With a plethora of categories to choose from, plus a number of finishing techniques that can impart any number of flavors on aging distillates, the whiskey category truly has something for everyone. Barrel aging is one of the best ways to impart distinctive flavors to a spirit, and sherry barrels are becoming increasingly popular vessels for maturation. Whiskeys aged in sherry barrels have even spawned a unique name to describe them: sherry bombs. To learn more about the term and the spirits it describes, VinePair caught up with whiskey pro Mike Vacheresse of Travel Bar Brooklyn.

“Traditionally, the term ‘sherry bomb’ has been used to describe whiskeys that are 100 percent aged in 100 percent sherry barrels,” Vacheresse explains. “Nowadays, there is such an influx of whiskey from all over the world that if you’re confronted with a whiskey aged for four years but only two of which happened in sherry barrels, it’s probably taken on enough of the sherry flavor that it could be considered a sherry bomb.”

While he’s never conducted a deep dive into the etymology of the term, Vacheresse’s best guess is that it originated offhand after a distiller tasted a sherried whiskey for the first time. “It is a recent term,” he says. “It may have been first used subconsciously when describing a sherry-heavy whiskey due to the popularity of the term ‘peat monster’ as a descriptor for Scotch. Sherry bomb was probably used as an adjacent term, and it just stuck.” Although the term was only recently popularized, aging whiskey in sherry barrels isn’t a new practice. Scotch has been aged in sherry barrels for so long, Vacheresse says he would be surprised if a Scottish distiller used the phrase. “I think of ‘sherry bomb’ definitely as more of a new American term,” he says.

Get the latest in beer, wine, and cocktail culture sent straight to your inbox.

No matter what type of barrel a whiskey is aged in, it’s going to take on some of the flavors from the wood itself. During the maturation process, whiskey travels in and out of barrel staves, soaking in flavors from the wood. “If a whiskey is aged for 10 years, it’s going to go through this process for 10 seasons, continuously taking on more and more of the flavor from the barrel itself,” Vacheresse says. The reason why sherry bombs take on so much more flavor compared to whiskeys aged in other types of barrels is mostly due to the fact that they are aged with remnants of sherry still in the barrel.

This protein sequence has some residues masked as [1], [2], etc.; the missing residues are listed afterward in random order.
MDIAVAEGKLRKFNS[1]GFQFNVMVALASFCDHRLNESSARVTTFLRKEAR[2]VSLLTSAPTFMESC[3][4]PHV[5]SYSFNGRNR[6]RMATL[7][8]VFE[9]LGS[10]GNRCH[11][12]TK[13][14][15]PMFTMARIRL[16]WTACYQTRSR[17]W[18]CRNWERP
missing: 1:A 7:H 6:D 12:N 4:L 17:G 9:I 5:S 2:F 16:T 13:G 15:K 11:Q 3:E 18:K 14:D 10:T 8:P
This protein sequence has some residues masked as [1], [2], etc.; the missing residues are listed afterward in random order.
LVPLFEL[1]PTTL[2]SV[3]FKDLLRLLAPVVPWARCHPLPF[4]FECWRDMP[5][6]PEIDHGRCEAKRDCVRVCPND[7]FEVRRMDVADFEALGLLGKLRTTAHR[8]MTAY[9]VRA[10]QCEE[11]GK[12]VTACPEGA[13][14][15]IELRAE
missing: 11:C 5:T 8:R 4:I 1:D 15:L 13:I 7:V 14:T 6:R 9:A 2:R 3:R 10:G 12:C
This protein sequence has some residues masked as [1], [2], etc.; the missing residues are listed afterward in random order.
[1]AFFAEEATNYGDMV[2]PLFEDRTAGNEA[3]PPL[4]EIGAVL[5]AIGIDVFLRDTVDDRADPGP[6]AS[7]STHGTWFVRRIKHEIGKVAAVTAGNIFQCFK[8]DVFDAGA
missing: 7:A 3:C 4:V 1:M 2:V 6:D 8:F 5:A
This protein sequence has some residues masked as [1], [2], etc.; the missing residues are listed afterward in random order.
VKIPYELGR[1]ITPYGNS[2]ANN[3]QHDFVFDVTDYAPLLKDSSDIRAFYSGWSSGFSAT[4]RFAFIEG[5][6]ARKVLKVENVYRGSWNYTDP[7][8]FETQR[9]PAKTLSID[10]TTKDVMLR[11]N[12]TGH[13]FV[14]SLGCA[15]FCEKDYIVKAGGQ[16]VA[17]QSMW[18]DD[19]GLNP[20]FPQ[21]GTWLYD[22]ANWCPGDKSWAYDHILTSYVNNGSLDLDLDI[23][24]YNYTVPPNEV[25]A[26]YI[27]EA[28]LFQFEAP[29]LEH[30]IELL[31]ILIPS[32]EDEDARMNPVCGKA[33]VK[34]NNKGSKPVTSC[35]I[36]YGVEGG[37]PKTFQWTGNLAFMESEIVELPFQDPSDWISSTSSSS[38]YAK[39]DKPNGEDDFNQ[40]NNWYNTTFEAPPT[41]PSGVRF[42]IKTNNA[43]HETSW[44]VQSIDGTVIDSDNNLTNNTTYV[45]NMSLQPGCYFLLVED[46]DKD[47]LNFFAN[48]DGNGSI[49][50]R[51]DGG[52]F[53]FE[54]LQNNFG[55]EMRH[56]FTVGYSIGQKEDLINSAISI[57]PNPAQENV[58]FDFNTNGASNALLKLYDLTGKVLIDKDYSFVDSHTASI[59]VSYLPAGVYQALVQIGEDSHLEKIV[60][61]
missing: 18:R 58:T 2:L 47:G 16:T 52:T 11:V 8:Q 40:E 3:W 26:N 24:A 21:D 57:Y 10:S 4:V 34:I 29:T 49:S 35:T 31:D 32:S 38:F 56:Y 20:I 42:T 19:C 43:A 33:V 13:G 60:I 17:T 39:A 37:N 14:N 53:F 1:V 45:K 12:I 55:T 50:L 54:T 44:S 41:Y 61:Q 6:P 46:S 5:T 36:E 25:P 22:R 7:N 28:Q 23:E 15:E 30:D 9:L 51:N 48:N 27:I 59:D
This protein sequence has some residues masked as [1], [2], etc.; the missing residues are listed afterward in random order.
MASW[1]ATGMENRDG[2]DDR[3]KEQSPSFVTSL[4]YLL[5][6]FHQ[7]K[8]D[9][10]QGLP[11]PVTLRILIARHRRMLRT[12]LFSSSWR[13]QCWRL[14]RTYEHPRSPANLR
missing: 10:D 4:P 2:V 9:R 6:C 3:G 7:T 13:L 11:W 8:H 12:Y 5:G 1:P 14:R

“There is sherry left in the barrel when sherry bombs are left to age, plus there’s about six liters in the wood itself,” Vacheresse explains. “If you put clear liquid in a barrel with sherry for even just one day, it’s going to take on some of the flavor and color. The longer the whiskey is left in the barrel to age, the longer it’s going to take on the flavors of the sherry, including spices, decadent fruit flavors, and dark chocolate notes.”

For Vacheresse, the key to a well-executed sherry bomb is balance — maintaining a semblance of the spirit’s original character, he says, is key. The ideal sherry bomb has notes of sherry layered on top of the whiskey’s original flavor profile. “Distillers have to ensure that their original whiskey is still able to be detected. If they’re known for lighter, fruitier whiskeys or even a peated whiskey, they have to maintain that spirit’s essence or you may as well be drinking anyone’s whiskey,” he says. “Glendronach 15 and the Glenlivet Nadurra Oloroso are two really good examples of fine sherry bombs.”

When it comes to enjoying a sherry bomb, Vacheresse suggests that newbies work their way up. He recommends that first-timers taste a whiskey that has simply been finished in a sherry cask before trying one that’s aged in one for a few years, and then finishing with a whiskey that’s a true sherry bomb. His most vital piece of advice for drinking these whiskeys? Taste them first in their true form before adding rocks, sprinkling in drops of water, or mixing into cocktails.

“Distillers pour their heart and soul into each bottle of whiskey they produce, and it’s important to try it before altering the spirit in any way,” he says. “It’s like salting a steak before trying it first — it’s just not right.”